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Analysis

In Netanyahu-Obama powwow, what wasn’t said as important as what was

PM steps back from chiding president over Iran nuclear deal, in sign that he has conceded defeat, though body language shows two aren’t yet buddy-buddy

Raphael Ahren is the diplomatic correspondent at The Times of Israel.

US President Barack Obama (right) and Prime Minister Benjamin Netanyahu shake hands during a meeting in the Oval Office of the White House in Washington, DC, November 9, 2015. (AFP/Saul Loeb)
US President Barack Obama (right) and Prime Minister Benjamin Netanyahu shake hands during a meeting in the Oval Office of the White House in Washington, DC, November 9, 2015. (AFP/Saul Loeb)

WASHINGTON — As Prime Minister Benjamin Netanyahu and US President Barack Obama met Monday, what wasn’t said seemed almost as important as what was.

It wasn’t just the body language, which made it plain that neither leader was particularly fond of the other, but also the harsh rhetoric on the Iran nuclear agreement that Netanyahu left out of his remarks.

Not too long ago, he had termed the pact a “very bad deal” and a “historic mistake.” But on Monday, Netanyahu almost skipped the Iranian topic altogether, making only a brief reference to “terror by Iran’s proxy [and] by Iran itself.”

In a March 2014 meeting in the White House — which took place before the deal was signed and before Netanyahu attacked it in Congress against the administration’s expressed will — the prime minister spent a considerable amount of time dwelling on the matter.

Sitting next to the president, he said then that the only way to make sure Iran doesn’t get nuclear weapons was by preventing it from enriching any uranium and fully dismantling its military nuclear installations.

“Now, Mr. President, if that goal can be achieved peacefully and through diplomacy, I can tell you that no country has a greater stake in this than Israel,” Netanyahu told Obama at the time. But, he added, Israel “just cannot be brought back again to the brink of destruction. And I, as the prime minister of Israel, will do whatever I must do to defend the Jewish state.”

In Monday’s meeting, Netanyahu steered far away from such rhetoric, in a sign that he conceded defeat and wishes to move on.

Indeed, both sides seemed to be visibly trying to let bygones be bygones.

It was all there: the obligatory handshakes and the assurances of a mutual friendship (though, oddly, the keywords “unbreakable” or “unshakable” weren’t uttered during the public statements in the Oval Office that preceded their private meeting).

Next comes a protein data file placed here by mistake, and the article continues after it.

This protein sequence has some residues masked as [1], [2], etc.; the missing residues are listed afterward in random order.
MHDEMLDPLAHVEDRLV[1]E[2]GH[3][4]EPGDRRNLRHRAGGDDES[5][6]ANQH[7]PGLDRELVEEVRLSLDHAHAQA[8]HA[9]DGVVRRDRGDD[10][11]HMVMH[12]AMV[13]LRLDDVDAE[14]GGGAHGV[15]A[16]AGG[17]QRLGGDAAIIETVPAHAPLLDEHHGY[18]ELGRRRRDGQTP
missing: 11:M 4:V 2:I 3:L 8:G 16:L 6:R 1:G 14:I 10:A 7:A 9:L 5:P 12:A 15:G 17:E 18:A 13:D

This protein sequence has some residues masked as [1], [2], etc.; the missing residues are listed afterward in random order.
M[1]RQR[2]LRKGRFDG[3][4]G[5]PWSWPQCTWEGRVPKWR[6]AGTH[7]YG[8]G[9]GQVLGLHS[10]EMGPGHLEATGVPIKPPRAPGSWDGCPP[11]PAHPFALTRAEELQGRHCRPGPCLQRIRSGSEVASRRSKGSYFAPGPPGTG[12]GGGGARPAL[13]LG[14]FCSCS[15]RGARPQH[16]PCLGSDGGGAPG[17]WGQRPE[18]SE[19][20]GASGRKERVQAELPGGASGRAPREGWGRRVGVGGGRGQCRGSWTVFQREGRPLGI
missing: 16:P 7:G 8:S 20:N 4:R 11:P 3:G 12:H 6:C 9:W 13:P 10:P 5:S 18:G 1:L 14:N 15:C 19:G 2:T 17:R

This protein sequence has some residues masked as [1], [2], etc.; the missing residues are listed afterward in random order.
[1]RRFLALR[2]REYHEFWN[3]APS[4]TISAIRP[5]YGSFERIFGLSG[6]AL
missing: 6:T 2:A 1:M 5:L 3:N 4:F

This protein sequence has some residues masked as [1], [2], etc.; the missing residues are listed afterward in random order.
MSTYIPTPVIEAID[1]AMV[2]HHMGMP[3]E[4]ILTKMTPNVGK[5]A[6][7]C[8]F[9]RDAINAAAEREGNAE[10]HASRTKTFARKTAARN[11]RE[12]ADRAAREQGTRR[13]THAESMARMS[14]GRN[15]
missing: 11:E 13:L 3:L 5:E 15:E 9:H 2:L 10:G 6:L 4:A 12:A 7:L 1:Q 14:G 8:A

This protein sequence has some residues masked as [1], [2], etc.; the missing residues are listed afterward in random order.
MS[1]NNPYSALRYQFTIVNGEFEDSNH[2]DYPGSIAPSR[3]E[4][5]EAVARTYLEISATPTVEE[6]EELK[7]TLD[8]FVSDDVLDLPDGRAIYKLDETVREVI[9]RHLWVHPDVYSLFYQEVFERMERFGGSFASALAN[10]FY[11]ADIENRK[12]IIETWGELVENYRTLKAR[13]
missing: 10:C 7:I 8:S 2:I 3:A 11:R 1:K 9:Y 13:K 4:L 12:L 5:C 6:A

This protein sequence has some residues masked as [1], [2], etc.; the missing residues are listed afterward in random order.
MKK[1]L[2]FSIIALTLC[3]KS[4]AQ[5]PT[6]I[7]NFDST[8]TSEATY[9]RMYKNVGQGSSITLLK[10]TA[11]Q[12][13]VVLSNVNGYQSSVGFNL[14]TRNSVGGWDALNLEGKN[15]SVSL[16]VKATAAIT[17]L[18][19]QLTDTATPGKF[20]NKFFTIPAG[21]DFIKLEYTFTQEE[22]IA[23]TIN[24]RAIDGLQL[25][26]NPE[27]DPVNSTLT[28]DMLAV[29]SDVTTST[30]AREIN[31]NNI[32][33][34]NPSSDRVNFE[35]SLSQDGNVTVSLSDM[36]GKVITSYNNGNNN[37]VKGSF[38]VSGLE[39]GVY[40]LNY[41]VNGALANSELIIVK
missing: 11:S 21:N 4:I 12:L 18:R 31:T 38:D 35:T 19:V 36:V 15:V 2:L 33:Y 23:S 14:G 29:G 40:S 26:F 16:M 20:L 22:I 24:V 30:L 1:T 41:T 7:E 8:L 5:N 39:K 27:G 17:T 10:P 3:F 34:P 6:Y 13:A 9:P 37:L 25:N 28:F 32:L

US President Barack Obama, right, and Israeli Prime Minister Benjamin Netanyahu hold a meeting in the Oval Office of the White House in Washington, DC, November 9, 2015. AFP/ SAUL LOEB)
US President Barack Obama (right), and Prime Minister Benjamin Netanyahu hold a meeting in the Oval Office of the White House in Washington, DC, November 9, 2015. AFP/Saul Loeb)

But from the two leaders’ body language it was quite evident that, although they attempted to appear professional and put the interests of their countries first, neither was very happy about having to spend the next few hours with the other.

Netanyahu tried hard to sound upbeat, but looked rather uneasy in his chair. Obama seemed as if he had a hard time looking interested in what his Israeli guest had to say.

During their meeting in the White House Monday — their first get-together in over a year, and the first since the Iranian nuclear deal further extenuated an already bad crisis — both leaders made an effort to appear friendly and businesslike. They’re not pretending to like each other or trust each other.

But they said the right things: Netanyahu reiterated his commitment to a two-state solution and his willingness to consider “practical ways in which we can lower the tension, increase stability and move towards peace.” He profusely thanked the president for the “generous assistance” his administration has provided to Israel and expressed his personal “appreciation” of Obama’s commitment to maintain Israel’s qualitative military edge.

Obama, for his part, declared Israel’s security to be among his “top foreign policy priorities” and stressed that the bilateral military and intelligence cooperation is closer than it was under any other president.

He did mention the nuclear deal and the bitter dispute he had with Netanyahu over it, but quickly added that “we don’t have a disagreement on the need to making sure Iran does not get a nuclear weapon” or about the need to counter Tehran’s destabilizing activities in the region. We’ll be looking to make sure we find common ground there.”

 

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